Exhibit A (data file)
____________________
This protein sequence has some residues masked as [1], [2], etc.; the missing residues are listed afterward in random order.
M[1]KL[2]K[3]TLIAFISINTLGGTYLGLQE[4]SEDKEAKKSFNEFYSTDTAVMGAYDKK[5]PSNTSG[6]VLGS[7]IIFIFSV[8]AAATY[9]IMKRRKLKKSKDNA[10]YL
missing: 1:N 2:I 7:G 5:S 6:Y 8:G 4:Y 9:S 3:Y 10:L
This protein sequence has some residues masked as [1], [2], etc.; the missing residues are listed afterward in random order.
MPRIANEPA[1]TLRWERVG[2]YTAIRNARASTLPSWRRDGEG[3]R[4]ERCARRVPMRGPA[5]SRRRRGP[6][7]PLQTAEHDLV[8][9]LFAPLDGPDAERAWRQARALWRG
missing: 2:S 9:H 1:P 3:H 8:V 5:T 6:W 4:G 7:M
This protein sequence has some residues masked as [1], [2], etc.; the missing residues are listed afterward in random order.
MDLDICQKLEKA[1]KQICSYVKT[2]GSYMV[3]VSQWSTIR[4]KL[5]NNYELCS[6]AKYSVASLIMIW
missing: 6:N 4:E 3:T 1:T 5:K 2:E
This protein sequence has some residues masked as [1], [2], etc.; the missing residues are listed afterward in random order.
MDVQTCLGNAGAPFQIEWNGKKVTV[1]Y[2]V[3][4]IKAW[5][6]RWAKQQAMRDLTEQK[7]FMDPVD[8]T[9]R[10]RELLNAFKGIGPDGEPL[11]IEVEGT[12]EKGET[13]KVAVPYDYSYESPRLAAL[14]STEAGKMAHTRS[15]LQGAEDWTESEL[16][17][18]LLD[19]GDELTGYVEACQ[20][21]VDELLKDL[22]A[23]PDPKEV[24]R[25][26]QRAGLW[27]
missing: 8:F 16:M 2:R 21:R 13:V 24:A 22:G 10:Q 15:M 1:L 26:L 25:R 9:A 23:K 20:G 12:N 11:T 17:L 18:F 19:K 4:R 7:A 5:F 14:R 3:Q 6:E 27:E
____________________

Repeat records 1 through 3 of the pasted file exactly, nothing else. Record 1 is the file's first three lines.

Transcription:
This protein sequence has some residues masked as [1], [2], etc.; the missing residues are listed afterward in random order.
M[1]KL[2]K[3]TLIAFISINTLGGTYLGLQE[4]SEDKEAKKSFNEFYSTDTAVMGAYDKK[5]PSNTSG[6]VLGS[7]IIFIFSV[8]AAATY[9]IMKRRKLKKSKDNA[10]YL
missing: 1:N 2:I 7:G 5:S 6:Y 8:G 4:Y 9:S 3:Y 10:L
This protein sequence has some residues masked as [1], [2], etc.; the missing residues are listed afterward in random order.
MPRIANEPA[1]TLRWERVG[2]YTAIRNARASTLPSWRRDGEG[3]R[4]ERCARRVPMRGPA[5]SRRRRGP[6][7]PLQTAEHDLV[8][9]LFAPLDGPDAERAWRQARALWRG
missing: 2:S 9:H 1:P 3:H 8:V 5:T 6:W 4:G 7:M
This protein sequence has some residues masked as [1], [2], etc.; the missing residues are listed afterward in random order.
MDLDICQKLEKA[1]KQICSYVKT[2]GSYMV[3]VSQWSTIR[4]KL[5]NNYELCS[6]AKYSVASLIMIW
missing: 6:N 4:E 3:T 1:T 5:K 2:E